Unlike when I started providing mental health care for women more than 20 years ago, I feel that the barriers to accessing psychosomatic medicine or seeing a psychiatry department have been lowered. On the other hand, it is true that many people are still suffering from a lack of help. To eliminate the stigma (negative labels in society such as discrimination and prejudice) against psychiatric conditions, it is essential that families, companies, and society as a whole have a proper understanding of mental health. Deteriorating mental health is not easily understood because, unlike a broken bone, there is no outward change and, unlike diabetes, no abnormality is found in medical examination. Also, the more hard-working you are, the more likely you are to force yourself to act cheerful around others. If someone close to you shares their pain, first accept their feelings and listen to them. It is important to accept and empathize with their feelings, show them that there are places they can turn to, and encourage them to see a doctor when necessary. I hope that society will become a place where it is normal for people to be sympathetic toward those who are feeling vulnerable and listen to them, so that they do not have to feel isolated.
I hope that my story will help to improve the mental health of women and, by extension, the wellbeing of society as a whole.
Profile: Dr. Yoshiko Orito, MD
Psychiatrist＆ Physician, Yoyogi no Mori Clinic
Designated psychiatric health physician, psychiatrist, internist, and specialist at an outpatient clinic for women’s mental health. After graduating from Hyogo Medical University, Dr. Orito trained at Kobe University Hospital. She has been involved in women’s mental health for many years, including setting up an outpatient clinic for women’s psychosomatic medicine at Palmore Hospital and Kobe Kaisei Hospital. She then worked at the Tokyo Jikei University School of Medicine and Sobu Hospital before assuming her current position at the Yoyogi no Mori Clinic in May 2018.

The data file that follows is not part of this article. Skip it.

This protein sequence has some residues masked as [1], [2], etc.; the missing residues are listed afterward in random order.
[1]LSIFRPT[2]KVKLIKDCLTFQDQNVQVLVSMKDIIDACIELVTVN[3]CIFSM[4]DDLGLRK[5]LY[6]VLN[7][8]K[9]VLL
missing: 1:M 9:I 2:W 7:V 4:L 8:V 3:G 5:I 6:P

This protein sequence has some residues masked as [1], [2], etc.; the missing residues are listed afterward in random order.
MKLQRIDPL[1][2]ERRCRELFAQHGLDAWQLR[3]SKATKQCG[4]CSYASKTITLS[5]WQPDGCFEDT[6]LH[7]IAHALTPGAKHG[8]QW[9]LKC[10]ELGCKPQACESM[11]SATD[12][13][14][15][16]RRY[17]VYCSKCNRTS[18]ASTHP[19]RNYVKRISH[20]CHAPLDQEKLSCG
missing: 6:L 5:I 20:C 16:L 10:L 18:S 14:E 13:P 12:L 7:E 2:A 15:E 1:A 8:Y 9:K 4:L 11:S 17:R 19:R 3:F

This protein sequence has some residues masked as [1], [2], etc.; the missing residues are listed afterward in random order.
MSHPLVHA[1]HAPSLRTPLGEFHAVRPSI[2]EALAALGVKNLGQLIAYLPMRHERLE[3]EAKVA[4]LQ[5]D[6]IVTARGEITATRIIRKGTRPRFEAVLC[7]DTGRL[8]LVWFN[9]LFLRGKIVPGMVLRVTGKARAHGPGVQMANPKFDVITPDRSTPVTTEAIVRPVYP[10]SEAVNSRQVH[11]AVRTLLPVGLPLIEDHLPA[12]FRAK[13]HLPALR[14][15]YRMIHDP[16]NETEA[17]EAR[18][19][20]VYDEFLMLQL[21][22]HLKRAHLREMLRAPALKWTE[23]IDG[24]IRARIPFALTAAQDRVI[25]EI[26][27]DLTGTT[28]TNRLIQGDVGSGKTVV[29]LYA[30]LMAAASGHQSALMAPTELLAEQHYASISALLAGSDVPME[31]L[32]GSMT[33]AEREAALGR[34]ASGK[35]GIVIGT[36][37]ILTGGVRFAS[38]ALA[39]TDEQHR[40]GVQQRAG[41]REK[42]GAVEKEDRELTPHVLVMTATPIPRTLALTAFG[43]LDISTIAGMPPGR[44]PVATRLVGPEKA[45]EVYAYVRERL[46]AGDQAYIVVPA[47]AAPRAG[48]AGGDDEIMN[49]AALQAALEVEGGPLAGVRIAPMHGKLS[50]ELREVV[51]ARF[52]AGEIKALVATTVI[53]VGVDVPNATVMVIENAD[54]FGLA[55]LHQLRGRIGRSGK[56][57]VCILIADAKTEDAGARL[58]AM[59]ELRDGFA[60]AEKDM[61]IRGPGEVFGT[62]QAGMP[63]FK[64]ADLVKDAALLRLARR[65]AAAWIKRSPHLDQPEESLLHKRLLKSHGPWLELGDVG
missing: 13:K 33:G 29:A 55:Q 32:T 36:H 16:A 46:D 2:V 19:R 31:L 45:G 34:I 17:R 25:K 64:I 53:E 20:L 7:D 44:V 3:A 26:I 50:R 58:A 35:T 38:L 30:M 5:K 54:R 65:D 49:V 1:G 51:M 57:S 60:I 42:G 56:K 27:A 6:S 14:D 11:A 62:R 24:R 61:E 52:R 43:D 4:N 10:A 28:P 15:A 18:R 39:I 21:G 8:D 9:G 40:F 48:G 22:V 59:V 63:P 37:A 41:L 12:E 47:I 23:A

Dr. Yoshiko Orito’s “2021 Women’s Activity Promotion Project: Lecture on Mental Health for Working Women” can be viewed by visiting the Tokyo Douga link below, the official video channel of the Tokyo Metropolitan Government (Japanese-language):
If you are affected by mental health issues
Japanese links from the Ministry of Health, Labour and Welfare (MHLW):
- List of organizations offering online consultations:
- Japan Suicide Countermeasures Promotion Center (JSCP):
- "Becoming a Gatekeeper” (Japanese):
Previous COSMO newsletters
- The current state of women’s mental health in Japan:
- Spotlight on Women’s Health in Japan: The role of femtech in the lives of women: